A business owner under-reported the number of employees he had. Now he’s headed to prison for workers’ comp fraud.
Paul Payne of Simi Valley, CA, was sentenced to 365 days in jail and ordered to pay $1,058,058 in restitution to the California Compensation Insurance Fund for under-reporting payroll and failing to pay workers’ compensation insurance premiums.
Payne operated a roofing and painting business – Paul Payne Roofing. The business hired employees for roofing and painting jobs.
Between 2012 and 2016, Payne submitted payroll reports to the state insurance fund that he didn’t have any employees. That allowed him to pay just a fraction of the workers’ comp premiums he owed.
One of Payne’s employees reported a traumatic injury in 2016, alerting Payne’s workers’ comp insurer that he was operating his business without reporting his payroll.
Payne was also placed on six years of probation. He’s already paid $25,000 toward restitution and was ordered to continue making monthly payments.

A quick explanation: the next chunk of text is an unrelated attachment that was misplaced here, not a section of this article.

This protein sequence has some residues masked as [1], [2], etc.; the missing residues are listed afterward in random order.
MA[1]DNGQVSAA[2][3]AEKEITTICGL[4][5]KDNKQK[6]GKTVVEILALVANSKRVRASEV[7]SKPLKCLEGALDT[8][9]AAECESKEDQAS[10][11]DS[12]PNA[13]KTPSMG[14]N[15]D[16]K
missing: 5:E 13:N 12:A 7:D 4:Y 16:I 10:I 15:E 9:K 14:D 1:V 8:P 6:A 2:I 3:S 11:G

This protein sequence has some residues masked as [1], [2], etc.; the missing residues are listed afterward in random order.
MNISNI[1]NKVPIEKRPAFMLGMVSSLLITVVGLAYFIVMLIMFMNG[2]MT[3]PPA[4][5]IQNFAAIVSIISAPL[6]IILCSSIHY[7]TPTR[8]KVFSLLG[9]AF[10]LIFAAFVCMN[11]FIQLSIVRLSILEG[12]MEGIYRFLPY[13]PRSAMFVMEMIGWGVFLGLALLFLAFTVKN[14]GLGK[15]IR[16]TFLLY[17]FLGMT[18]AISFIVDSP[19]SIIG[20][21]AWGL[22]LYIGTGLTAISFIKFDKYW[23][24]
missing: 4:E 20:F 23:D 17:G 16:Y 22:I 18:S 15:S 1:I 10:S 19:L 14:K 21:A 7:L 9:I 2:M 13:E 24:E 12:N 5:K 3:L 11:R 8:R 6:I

The Ventura County District Attorney’s office, the prosecutor in this case, noted that workers’ comp fraud isn’t a victimless crime. It harms businesses that pay for workers’ comp insurance because their costs are higher than uninsured and underinsured businesses. Uninsured and underinsured businesses also put their employees at risk because they may not be able to provide proper medical treatment or wage replacement if a worker is seriously injured on the job.
In 2013, California enacted a law that aims to rein in fraud in the state’s workers’ comp system.
Two years ago, the office of California’s Department of Industrial Relations estimated workers’ compensation premium fraud can cost up to $15 billion a year. DIR said businesses that comply with the law end up paying for those that don’t.